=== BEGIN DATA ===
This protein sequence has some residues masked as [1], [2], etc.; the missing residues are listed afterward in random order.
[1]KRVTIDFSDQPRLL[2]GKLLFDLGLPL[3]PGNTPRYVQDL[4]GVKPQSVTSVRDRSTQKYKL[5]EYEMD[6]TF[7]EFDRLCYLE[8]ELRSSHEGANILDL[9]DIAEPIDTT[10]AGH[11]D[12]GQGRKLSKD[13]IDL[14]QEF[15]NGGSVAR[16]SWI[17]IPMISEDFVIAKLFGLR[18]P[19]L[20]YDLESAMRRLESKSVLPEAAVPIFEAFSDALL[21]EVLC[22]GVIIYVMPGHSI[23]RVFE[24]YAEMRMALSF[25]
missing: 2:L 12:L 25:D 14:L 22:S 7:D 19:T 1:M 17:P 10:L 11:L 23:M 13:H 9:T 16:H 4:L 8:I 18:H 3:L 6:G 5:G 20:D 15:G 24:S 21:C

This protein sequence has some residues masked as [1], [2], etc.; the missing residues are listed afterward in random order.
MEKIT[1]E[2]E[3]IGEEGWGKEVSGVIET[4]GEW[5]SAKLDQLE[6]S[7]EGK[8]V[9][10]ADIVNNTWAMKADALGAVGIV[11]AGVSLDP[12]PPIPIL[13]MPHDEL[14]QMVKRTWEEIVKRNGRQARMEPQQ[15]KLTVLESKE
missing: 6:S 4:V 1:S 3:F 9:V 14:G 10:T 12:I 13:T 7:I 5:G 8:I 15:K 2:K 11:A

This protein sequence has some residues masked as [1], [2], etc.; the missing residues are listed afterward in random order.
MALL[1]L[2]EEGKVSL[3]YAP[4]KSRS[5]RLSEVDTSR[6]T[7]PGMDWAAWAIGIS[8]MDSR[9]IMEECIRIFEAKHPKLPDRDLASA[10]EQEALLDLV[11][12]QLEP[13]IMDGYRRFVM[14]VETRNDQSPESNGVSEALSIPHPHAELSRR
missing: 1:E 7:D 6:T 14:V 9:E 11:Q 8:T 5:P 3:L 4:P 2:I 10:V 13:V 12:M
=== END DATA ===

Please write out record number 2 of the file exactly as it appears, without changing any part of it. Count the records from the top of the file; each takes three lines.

This protein sequence has some residues masked as [1], [2], etc.; the missing residues are listed afterward in random order.
MEKIT[1]E[2]E[3]IGEEGWGKEVSGVIET[4]GEW[5]SAKLDQLE[6]S[7]EGK[8]V[9][10]ADIVNNTWAMKADALGAVGIV[11]AGVSLDP[12]PPIPIL[13]MPHDEL[14]QMVKRTWEEIVKRNGRQARMEPQQ[15]KLTVLESKE
missing: 6:S 4:V 1:S 3:F 9:V 14:G 10:T 12:I 13:T 7:I 5:G 8:I 15:K 2:K 11:A